“The real nice thing about Lucy being so young right now is that you’ll get the full benefit of these books. They are designed to sort of grow with kids.” I flipped to the back end of the book. “If you look in the back here, there are all sorts of advanced math and science concepts laid out and explained, and there are even some college prep type resources, too, if that’s something she’d be interested in some day.”

Juan’s eyes got big for a second. He was leaning forward with his elbows on his knees and his left hand propped up his chin. He was thinking hard. Another second and he started quietly nodding his head.

“Lucy,” he said after standing up, “you promise you’ll study these books?”

“Yes, I promise I promise I promise!”

Juan turned to me and smiled. “Okay, we’ll take the set.”

I’m not sure an actual word was used, just squeals. Lucy tackled her big brother onto the couch and showered him with hugs and kisses. It was truly one of the sweetest moments I’ve ever witnessed. I couldn’t stop smiling.

Juan disappeared into another room and returned with his checkbook. The process of filling out the order for the books, collecting the check, etc., took another few minutes. During that time, Juan explained their family dynamic. Juan and Lucy’s parents had been killed in a car accident only a handful of years before. He was eighteen when it happened, Lucy was only four years old. Their dad had some life insurance through work, which they used to buy the house they were living in now. Juan asked his grandmother to quit her job as a cook to come be Lucy’s full-time caretaker while Juan worked two jobs (or three, depending on the time of year) to support the family.

By the time I got everything situated, I felt like I knew everything about Juan and his sweet little family. I’d already taken up too much of his time and I could tell he was antsy to get out the door and back to work. I thanked them for their business, and they thanked me for coming.

The door closed behind me and I allowed myself a heavily subdued fist pump. I knew I should act like I’d been here before, but getting the first sale under my belt was a huge weight lifted off my shoulders.

I didn’t sell anything else for the rest of the day, and I was fine with that. As I walked house to house, I replayed in my mind the conversations with Lucy and her grandmother and Juan. I performed a sort of self-assessment and came to the conclusion that I’d absolutely rocked that sale. I got through the sales pitch succinctly. I was able to adapt to the audience, despite not speaking the same language as one of the parties. And, maybe most importantly, when doubt crept up in Juan’s mind, I was able to give him the perfect nudge to close the deal. Final assessment: I sold the hell out of some books.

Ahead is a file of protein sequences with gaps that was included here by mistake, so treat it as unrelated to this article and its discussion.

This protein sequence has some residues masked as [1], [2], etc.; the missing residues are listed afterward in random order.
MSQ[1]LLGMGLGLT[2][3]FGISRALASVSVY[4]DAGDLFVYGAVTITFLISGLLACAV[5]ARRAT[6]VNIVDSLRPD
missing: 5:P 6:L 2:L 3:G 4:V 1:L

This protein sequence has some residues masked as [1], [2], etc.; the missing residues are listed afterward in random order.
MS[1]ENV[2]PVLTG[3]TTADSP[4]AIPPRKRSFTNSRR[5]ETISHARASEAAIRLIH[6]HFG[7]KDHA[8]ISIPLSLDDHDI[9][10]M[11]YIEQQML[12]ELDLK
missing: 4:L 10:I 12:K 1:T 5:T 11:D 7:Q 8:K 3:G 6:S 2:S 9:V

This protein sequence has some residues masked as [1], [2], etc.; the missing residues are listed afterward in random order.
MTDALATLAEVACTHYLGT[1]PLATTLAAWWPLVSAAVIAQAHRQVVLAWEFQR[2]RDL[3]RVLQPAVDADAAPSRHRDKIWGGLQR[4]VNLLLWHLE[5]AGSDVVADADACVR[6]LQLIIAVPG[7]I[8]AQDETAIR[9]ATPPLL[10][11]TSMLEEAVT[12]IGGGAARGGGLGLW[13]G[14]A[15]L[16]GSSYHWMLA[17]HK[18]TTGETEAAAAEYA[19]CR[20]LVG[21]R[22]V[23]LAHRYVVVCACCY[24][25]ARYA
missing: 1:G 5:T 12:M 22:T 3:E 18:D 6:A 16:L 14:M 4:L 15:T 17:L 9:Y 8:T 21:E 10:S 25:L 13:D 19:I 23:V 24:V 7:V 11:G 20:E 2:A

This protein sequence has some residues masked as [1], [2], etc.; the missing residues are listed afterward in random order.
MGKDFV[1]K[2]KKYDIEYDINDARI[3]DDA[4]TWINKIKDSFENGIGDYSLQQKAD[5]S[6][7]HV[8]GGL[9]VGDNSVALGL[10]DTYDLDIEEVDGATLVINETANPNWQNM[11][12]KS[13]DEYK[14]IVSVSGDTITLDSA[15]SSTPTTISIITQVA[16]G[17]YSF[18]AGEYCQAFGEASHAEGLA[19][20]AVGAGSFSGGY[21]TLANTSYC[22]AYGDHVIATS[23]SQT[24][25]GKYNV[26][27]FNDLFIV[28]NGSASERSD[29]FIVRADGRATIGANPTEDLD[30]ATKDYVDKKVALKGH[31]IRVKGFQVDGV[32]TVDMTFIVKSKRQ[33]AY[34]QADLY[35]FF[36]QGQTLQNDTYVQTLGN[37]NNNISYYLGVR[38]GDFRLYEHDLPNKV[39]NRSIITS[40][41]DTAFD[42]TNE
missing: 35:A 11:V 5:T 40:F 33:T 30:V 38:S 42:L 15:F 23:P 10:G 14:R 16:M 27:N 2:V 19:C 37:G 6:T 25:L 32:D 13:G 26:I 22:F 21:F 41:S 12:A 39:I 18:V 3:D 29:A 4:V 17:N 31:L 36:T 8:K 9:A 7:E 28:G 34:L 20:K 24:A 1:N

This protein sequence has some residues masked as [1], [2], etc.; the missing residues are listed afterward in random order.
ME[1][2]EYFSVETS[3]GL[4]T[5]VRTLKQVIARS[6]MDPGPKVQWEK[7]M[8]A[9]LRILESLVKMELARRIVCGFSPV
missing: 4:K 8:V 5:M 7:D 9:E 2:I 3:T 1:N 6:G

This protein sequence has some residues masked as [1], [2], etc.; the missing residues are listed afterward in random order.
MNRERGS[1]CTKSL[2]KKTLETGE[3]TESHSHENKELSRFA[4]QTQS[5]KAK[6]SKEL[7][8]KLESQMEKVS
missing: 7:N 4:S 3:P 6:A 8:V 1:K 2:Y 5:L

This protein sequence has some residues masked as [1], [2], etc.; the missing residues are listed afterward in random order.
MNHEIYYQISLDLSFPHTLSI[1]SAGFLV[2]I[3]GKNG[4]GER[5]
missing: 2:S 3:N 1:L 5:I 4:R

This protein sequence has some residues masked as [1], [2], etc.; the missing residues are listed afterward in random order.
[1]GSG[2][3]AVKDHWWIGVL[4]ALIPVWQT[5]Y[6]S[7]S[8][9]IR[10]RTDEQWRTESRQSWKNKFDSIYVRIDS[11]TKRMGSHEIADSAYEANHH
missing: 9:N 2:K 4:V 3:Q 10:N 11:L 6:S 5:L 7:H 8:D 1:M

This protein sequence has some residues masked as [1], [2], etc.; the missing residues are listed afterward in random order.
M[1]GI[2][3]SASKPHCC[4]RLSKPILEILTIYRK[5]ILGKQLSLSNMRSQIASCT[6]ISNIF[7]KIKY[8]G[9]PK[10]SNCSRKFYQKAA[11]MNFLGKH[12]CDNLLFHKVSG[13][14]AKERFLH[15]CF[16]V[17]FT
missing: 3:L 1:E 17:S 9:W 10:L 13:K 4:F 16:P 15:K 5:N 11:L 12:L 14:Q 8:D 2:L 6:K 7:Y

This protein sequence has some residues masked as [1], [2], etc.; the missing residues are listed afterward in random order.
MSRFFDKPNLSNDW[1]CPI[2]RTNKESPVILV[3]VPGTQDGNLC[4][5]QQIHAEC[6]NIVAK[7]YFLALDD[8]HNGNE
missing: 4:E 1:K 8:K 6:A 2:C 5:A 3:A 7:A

It felt good. I kept thinking about it. Over and over. I wanted to leverage what I’d said and did to other prospective buyers. As I was driving home for the night, I turned the radio off and starting talking aloud to myself, once again reliving the conversations.

I got a kick out of how hard I’d tried to get that sale, especially since I thought the grandma was going to shoot me down immediately. “These books will grow with Lucy,” I said aloud, laughing. “Please Juan, PLEEEASE,” I said in a high-pitched voice, suddenly realizing my window was rolled down and other folks at the stoplight probably thought I was nuts. “This won’t be like those piano lessons, right?”

Back at the house, I went through my slog and made sure I’d recorded everything properly. I took one more look at Juan’s check before putting it in the deposit envelope and stashing it away. Three hundred dollars, I thought to myself. For books. Yeesh.

In the next two seconds, my mind rehashed everything Juan had said about his parents, about his grandmother, and about his two (and sometimes, three) jobs. I remembered him asking his sister if this time would be different. Unlike those piano lessons.

Exactly one second later, I decided that was exactly what was going to happen. In essence, Juan had just flushed a month’s worth of overtime pay down the toilet.

I leaned back into the couch cushions, suddenly aware that my stomach was in knots.

“Oh, no.”

One comment

  1. Oh Sammeroo! Haha So many smiles just reading your SW ‘Adventure ‘! Remembering that summer and wondering just what the yip you were up to down in NMex, makes me proud you stuck it out for as long as you did. Yer momma didn’t raise no lazy boy… and don’t forget, her Bday is Thursday!! 😂

    Liked by 1 person